More successful is “Take Me Home”, which excels within the narrow parameters set by the modern piano ballad.  It also seems destined to become a staple sing-a-long for those hoping to land a shag at the end of a night out – another mammoth achievement for Glynne in a career that’s been startlingly full of them.

6.5/10

[Music] Veruca Salt – Ghost Notes (review)

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Source: ladygunn.com
Available to buy on iTunes

Review: A bitchy little devil sits cross-legged on my shoulder, fanning himself while whispering banal observations in my ear: “Hey, look at those Veruca Salt chicks that gave your life meaning as a teenager. They look pretty hot for a pair of moms, no?”

I’ve always been a staunch ambassador for female dignity, but these shivers of sexism suggest that the urge to equate a woman’s worth with how youthful she appears can be irresistible – no matter how much you respect them.

Now it’s not as if singer-guitarists Nina Gordon and Louise Post ever rocked out with paper bags on their heads as a “fuck you” to those who found them attractive. It just felt like a rather lame thing for my mind to note.

Ghost Notes is the first album to feature the original Veruca Salt quartet since a bust-up between the band’s frontwomen saw Gordon jump ship in 1998. It begins by spreading a smooth, girlish voice across a crunchy bed of 90’s alt-rock riffs: “I wanted to live / so I pretended to die,” Gordon sings with a wink to fervent fans.

The Gospel According to Saint Me” is a bubbly toast to the band’s reformation, but from the sprightly spark of Gordon’s voice, you wouldn’t guess that it’s been nearly two decades since the full-fat arena rock of 1997’s Eight Arms to Hold You.

There are juicy allusions to Post and Gordon’s fall-out throughout the album, but “The Gospel…” is notable for looking firmly to the future. “It’s gonna get loud / it’s gonna get heavy,” Gordon and Post reiterate in harmony, and it’s often the bristling sugar-rush of these reunified voices that makes Ghost Notes sound so vital.

The moment I heard Gordon’s youthful tone, I thought I had found a loop-hole. “Perhaps you could judge women by how young they sound…” the bitchy devil began to plot.

This was until a barrage of Post-led tracks reacquainted me with her voice, which is coarser, more aged, and eminently more versatile than it was on 2006’s IV, the second of Veruca Salt’s two Gordon-less records. Atop the melancholy grind of power ballad “The Sound of Leaving”, Post’s soft confessionals lurch into serrated yowls with a fluidity that prevents the shift in tempo from sapping the record’s momentum.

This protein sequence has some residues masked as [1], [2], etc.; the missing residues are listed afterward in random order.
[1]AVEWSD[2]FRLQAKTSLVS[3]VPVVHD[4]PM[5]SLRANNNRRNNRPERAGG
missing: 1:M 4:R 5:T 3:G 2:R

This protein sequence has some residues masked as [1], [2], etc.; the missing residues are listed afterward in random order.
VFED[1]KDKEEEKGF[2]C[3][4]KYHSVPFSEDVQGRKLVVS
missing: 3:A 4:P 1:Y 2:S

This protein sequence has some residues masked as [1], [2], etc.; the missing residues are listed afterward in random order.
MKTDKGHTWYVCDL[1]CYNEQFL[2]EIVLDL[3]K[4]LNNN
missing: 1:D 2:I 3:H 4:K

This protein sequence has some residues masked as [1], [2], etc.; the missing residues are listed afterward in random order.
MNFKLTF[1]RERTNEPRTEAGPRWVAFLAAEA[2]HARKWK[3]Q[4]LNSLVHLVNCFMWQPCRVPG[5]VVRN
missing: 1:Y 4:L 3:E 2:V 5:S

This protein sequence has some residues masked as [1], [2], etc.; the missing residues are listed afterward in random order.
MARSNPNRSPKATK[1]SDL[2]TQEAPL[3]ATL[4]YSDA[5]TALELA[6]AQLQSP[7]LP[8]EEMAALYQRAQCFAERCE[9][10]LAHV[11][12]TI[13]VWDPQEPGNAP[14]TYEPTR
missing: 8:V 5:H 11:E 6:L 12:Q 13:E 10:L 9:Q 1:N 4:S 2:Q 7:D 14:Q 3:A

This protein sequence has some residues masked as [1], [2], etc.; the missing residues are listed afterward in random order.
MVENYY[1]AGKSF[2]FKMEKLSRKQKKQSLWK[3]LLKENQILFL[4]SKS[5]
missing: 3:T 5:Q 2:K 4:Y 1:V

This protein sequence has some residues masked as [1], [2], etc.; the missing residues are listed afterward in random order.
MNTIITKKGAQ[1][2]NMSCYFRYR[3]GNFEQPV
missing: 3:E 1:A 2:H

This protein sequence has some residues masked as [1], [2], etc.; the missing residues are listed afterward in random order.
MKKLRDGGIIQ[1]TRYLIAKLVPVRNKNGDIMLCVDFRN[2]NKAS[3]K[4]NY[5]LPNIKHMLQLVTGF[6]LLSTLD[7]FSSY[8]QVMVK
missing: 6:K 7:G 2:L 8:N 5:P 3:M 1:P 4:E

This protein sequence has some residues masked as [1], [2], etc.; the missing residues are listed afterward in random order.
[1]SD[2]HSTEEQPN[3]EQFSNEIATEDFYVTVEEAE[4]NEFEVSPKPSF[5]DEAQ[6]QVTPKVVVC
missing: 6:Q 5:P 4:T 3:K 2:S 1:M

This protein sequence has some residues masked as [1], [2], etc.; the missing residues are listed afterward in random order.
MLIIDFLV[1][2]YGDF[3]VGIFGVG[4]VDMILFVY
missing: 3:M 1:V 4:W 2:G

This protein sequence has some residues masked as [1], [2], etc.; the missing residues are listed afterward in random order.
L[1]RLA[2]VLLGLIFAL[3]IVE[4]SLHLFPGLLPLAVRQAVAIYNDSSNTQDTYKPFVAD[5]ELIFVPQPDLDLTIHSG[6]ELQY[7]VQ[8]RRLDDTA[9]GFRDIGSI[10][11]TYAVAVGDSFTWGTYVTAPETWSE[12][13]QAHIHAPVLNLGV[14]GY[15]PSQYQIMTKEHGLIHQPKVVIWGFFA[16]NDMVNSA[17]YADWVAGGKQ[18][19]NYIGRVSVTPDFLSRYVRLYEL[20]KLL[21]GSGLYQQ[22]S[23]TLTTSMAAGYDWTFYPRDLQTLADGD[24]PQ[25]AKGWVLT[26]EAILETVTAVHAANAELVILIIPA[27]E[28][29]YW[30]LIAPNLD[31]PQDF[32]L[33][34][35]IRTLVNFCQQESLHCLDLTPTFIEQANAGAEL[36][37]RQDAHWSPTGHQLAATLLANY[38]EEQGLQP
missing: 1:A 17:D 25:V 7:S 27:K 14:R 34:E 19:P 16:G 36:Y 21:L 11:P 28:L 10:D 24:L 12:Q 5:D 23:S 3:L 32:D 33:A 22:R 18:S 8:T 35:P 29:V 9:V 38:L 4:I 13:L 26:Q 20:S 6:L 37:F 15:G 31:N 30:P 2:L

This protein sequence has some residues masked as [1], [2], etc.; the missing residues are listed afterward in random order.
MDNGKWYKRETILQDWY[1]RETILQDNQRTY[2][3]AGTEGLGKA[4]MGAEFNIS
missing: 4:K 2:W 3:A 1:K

So, if Ghost Notes confirms anything, it’s that getting older can be an absolute blast. In addition to the ensuing years putting a fresh spin Post and Gordon’s vocal synchronicity, the band’s songwriting has never been stronger. “Laughing in the Sugar Bowl” and “Eyes On You” are joyous celebrations of the rekindled friendship between Veruca Salt’s leading ladies, but it’s “Black and Blonde” that gives a sharp insight into their reparations.

Once an unflattering tribute to the formerly black-haired Post, this off-cut from Gordon’s solo debut has been rewritten to address the dude-feud that brought the band to a halt.

Gordon dispenses the read-between-the-lines gossip with indifference (“No one ever really has to know / ‘Cause he was just some bloody so-and-so”) before repackaging her and Post’s trauma as a bonding experience; first on an utter slugfest of a chorus (“You beat me black and blonde […] You break me down / and I’ll take you on”), then on a beautifully harmonised middle-eight (“Sleep, little child / I forgive you / and for the pain I caused, I’m sorry, too”).

Brad Wood, producer of the band’s debut American Thighs in 1994, wisely gives these harmonies pride of place among the expected storms of jagged guitar, Jim Shapiro’s whiplash drumming and Steve Lack’s prowling bass, with even the panting stampede of “Laughing in the Sugar Bowl” indebted to the pair’s vocal interplay and zany countdowns – solfeggio syllables erupting into an impatient “LA-LA-LA-LA!”, for instance – more than anything else.

Veruca Salt have never been known for their profound songwriting skills, and while the apologetic highlight “I’m Telling You Now” stacks cliché upon lyrical cliché, the band knows how to blow them away with an infectious confetti-canon finale. As they whoop and cheer beneath a spotlight that once probed every messy detail of their lives, you realise just how special this record is.

Beneath it’s bratty veneer, Ghost Notes is a fourteen-track paean to the virtue of forgiveness. Not only can it reignite a once glowing friendship; it can pave the way for the best record of your career.

9.0/10

[Television] Katy Perry’s Superbowl Halftime Show

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Like grief, the build-up to the National Football League’s crowning point yields a series of emotional stages to wade through. As a relative NFL neophyte, each year I am cyclically forced to come to terms with the fact that America’s ever-increasingly popular television event has very little to do with bowling – the one sport we can actually understand – and it is annually left to the promise of a glittery Halftime extravaganza to extinguish the disappointment that always seems to follow.

Instead of adhering to tradition by sourcing a dodgy stream of the musical centrepiece after being tipped off about a popstar’s imminent appearance through Twitter, on Sunday we treated ourselves to the full four-hour Super Bowl experience. Maybe it was down to the fact that our coverage came courtesy of Britain’s Channel 4, but the presentation felt devoid of the garish Americana we had been anticipating. The inherently stop-start nature of American Football – ten-minute bursts of ball-chasing sandwiched between pointlessly speculative studio-based commentary – doesn’t exactly lend itself to a thrilling viewing experience, so I had accepted that some tedium was a given, but the overall atmosphere within Phoenix Stadium seemed oddly non-existent.